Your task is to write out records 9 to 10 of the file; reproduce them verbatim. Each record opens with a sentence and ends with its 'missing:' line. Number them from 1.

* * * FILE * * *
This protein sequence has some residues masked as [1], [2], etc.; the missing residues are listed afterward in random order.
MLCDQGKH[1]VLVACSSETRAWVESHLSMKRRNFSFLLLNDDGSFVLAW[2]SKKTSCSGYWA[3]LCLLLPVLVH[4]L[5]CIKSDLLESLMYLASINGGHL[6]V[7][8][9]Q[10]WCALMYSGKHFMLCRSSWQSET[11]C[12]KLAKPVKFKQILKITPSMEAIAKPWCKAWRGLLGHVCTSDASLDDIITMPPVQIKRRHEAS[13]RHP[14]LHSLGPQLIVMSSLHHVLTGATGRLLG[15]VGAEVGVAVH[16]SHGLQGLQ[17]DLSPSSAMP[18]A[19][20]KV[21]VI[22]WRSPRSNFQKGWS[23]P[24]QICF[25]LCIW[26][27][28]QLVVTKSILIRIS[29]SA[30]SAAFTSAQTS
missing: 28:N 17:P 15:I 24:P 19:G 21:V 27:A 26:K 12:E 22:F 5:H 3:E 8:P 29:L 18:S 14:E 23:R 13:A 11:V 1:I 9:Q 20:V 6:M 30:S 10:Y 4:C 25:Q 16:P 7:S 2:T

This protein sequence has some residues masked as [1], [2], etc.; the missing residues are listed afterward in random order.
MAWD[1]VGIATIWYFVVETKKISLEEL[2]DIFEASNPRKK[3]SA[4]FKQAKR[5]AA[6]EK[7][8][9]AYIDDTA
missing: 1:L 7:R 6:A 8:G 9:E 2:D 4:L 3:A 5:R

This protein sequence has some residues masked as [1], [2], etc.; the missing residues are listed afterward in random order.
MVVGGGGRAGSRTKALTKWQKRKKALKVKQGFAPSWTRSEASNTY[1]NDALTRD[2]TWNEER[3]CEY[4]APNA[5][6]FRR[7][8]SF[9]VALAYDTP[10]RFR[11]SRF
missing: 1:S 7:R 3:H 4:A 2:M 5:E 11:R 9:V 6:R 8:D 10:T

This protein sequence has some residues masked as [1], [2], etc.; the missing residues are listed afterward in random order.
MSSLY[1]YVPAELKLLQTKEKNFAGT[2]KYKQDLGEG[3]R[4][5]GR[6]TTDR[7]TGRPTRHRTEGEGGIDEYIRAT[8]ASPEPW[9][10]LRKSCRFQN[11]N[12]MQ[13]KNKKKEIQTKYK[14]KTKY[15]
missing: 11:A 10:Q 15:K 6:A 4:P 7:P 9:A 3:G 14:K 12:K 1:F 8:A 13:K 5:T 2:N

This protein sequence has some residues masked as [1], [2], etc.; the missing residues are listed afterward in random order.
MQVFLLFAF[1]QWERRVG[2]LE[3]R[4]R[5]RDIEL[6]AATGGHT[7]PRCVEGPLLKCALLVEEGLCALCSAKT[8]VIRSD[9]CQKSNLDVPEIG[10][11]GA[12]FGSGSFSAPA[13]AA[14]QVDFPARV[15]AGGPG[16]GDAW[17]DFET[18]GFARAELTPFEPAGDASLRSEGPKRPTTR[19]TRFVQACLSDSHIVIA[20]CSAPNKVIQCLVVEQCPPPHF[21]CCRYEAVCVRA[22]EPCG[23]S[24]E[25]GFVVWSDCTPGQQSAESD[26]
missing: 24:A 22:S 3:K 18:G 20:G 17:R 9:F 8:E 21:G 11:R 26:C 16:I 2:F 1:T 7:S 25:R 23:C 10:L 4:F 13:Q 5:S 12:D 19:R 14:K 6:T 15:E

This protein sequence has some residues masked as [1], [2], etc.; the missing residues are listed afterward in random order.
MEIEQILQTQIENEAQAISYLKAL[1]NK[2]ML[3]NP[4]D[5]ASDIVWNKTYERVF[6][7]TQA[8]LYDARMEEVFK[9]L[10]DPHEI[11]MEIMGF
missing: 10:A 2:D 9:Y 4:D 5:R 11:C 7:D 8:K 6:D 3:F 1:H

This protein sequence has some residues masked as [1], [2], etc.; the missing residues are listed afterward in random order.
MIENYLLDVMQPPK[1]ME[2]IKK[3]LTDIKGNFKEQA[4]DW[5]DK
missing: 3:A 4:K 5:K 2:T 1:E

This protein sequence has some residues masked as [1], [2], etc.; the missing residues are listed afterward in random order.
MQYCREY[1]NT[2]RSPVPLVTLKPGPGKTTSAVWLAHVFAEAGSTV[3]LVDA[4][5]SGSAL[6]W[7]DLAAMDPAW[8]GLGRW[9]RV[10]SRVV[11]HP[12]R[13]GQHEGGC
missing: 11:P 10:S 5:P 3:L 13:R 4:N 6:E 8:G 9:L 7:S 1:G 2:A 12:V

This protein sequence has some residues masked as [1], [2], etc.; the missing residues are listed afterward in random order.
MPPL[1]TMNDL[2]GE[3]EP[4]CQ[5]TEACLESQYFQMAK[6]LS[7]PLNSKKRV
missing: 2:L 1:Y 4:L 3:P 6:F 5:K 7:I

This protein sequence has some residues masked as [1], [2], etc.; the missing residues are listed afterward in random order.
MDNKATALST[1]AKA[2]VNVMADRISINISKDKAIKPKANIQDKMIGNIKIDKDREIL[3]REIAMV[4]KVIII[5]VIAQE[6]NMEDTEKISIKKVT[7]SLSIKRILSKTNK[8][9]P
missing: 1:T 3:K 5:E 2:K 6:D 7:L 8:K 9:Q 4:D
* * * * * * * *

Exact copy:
This protein sequence has some residues masked as [1], [2], etc.; the missing residues are listed afterward in random order.
MPPL[1]TMNDL[2]GE[3]EP[4]CQ[5]TEACLESQYFQMAK[6]LS[7]PLNSKKRV
missing: 2:L 1:Y 4:L 3:P 6:F 5:K 7:I

This protein sequence has some residues masked as [1], [2], etc.; the missing residues are listed afterward in random order.
MDNKATALST[1]AKA[2]VNVMADRISINISKDKAIKPKANIQDKMIGNIKIDKDREIL[3]REIAMV[4]KVIII[5]VIAQE[6]NMEDTEKISIKKVT[7]SLSIKRILSKTNK[8][9]P
missing: 1:T 3:K 5:E 2:K 6:D 7:L 8:K 9:Q 4:D